Carolyn Fure-Slocum ’82 never imagined she would return to Carleton as chaplain nearly 15 years after graduating. During her senior year, Fure-Slocum traveled widely throughout Asia as part of the Associated Colleges of the Midwest’s India Studies Program. Her interest in community organizing soon led her back to Northfield, where she worked as a farm organizer in southern Minnesota. “I realized that I wanted to ground my social justice work more deeply in my faith,” she says, so she enrolled in seminary at the Pacific School of Religion in Berkeley, California. And then renowned Carleton science and religion professor Ian Barbour suggested she apply for the position of Carleton’s chaplain.
While she describes the path that brought her to her current position as “convoluted,” Fure-Slocum knew soon after starting her work here that it was a perfect fit. Working closely with students allows her not only to make a difference to them, but also to effect greater change as she helps them learn how to make a difference in their own communities.
“There are many metaphors that apply to my job: a wearer of many hats, a skater on thin ice, shepherd, gardener, and many religious titles that fit in part,” says Fure-Slocum. Ultimately, she believes that her work at Carleton and in the greater Northfield community is best encapsulated by Micah 6:8 — “Do justice, love kindness, and walk humbly with God.” She divides her long days pursuing all three: working toward social change both on and off campus, connecting with people, and helping to build community. “Sometimes that means hard situations, like a campus tragedy,” she says, “and other times, there are joyful encounters, such as profound conversations with students as they think about their future.”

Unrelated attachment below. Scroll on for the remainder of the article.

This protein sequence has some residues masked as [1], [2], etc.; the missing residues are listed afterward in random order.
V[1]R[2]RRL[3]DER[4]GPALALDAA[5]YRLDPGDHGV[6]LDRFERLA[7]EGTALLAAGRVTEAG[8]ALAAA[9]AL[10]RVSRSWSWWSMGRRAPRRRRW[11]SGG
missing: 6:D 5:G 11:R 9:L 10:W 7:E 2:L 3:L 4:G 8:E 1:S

Reflecting on her decades-long history with Carleton, Fure-Slocum says she believes the ethos of the college has remained the same. “Carleton strives to help people think deeply and complexly,” she says. “Not to avoid responding to a situation, but so that we don’t take a simplistic approach to a difficult problem.” This dynamic informs the challenging interfaith discussions she leads in her role as chaplain: “It is a great age group to work with since they are exploring widely in their spiritual lives — and Carleton students in particular are a wonderful bunch. Open, idealistic, smart, committed, and caring.”